Streamline and enhance the service

In 2015, Accion C&T worked with Akiba to educate customers and redesign ACB Mobile to make the service easier to use and understand. We clarified for customers that they could use ACB mobile to conduct many different financial transactions, not just send and receive money. We also articulated another selling point: ACB Mobile is interoperable, meaning that, it doesn’t matter which mobile provider the client uses, among the top three in Tanzania. For example, a customer like Emmanuel Ndosi (pictured above) could make loan payments by transferring funds from his mobile wallet to his Akiba bank account using the service, without needing to visit a bank branch, thus saving time and money to better run his shop. He could also make utility payments or deposit savings through the bank in the same manner.

We also streamlined the bank’s policies and procedures to make mobile registration of customers easy and automatic for staff. Staff buy-in is a prerequisite to drive customer education and adoption – if staff don’t understand or see value in using the service, they won’t promote it to their customers.

Mobile banking menu layout for Akiba

Mockup of new mobile banking menu.

Train the trainers

The final piece of the adoption strategy was to educate staff and customers on the enhanced service. We took a train-the-trainers approach, and found that in simulated training exercises, Akiba staff at first focused too narrowly on explaining basic logistics, e.g. how to use the service, while neglecting to explain the benefits, e.g. ‘why should I bother to use the service, how is it useful to me?’ We refocused training content and techniques to emphasize the benefits of increased convenience and cost savings.

This approach worked. As one Customer Service Officer explained, “The training gives us the motivation to emphasize the use of our mobile phone services to the customer.” Another loan officer noted, “Akiba should invest heavily in this project since increased usage will lead to the growth of the bank in terms of deposits and save queuing time to cater to the needs of more customers.”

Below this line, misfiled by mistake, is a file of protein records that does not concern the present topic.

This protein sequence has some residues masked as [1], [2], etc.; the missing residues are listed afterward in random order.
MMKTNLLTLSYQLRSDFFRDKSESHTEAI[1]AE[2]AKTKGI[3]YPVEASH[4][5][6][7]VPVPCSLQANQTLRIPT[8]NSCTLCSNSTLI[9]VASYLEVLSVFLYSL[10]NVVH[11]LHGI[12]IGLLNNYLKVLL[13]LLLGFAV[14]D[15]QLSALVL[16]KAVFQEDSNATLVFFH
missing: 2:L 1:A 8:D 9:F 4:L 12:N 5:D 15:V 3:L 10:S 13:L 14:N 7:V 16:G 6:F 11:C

Mobile banking customer adoption training for Akiba staff.

Akiba staff training.

Leverage the power of peers

Once staff had been trained and were excited about the service, they had the skills and motivation to educate customers. We then went one step further, driving the creation of a Peer Leaders program, whereby influential community members are trained as informal brand ambassadors – someone whom other customers feel comfortable approaching for help, aspire to emulate, and are likely to listen to.

Studies have shown that peers can play an important role in influencing the behavior of members of a group for decisions about financial services and pretty much anything else that’s important to them. We at Accion had previously worked with Swadhaar, our bank partner in Mumbai leveraging these social behaviors to develop a Peer Leader program for using a mobile wallet, and the pilot showed promising results.

As part of the trainings at Akiba, we held a customer focus group, and participants validated the peer educator concept, which Akiba is now integrating into their ACB mobile enhancement plans.

As Israel Chasosa, CEO of Akiba, sums up, “It’s great being able to hear new ideas and best practices from other countries and regions on how to drive active usage of mobile banking. Accion’s Channels & Technology team has been providing valuable exchange and strategic, hands-on support. It’s critical for us to bring value to our clients with continuous innovation of our mobile banking channel and especially respond to demand for secure savings. This service is truly helping Akiba increase its portfolio which is critical to our growth.”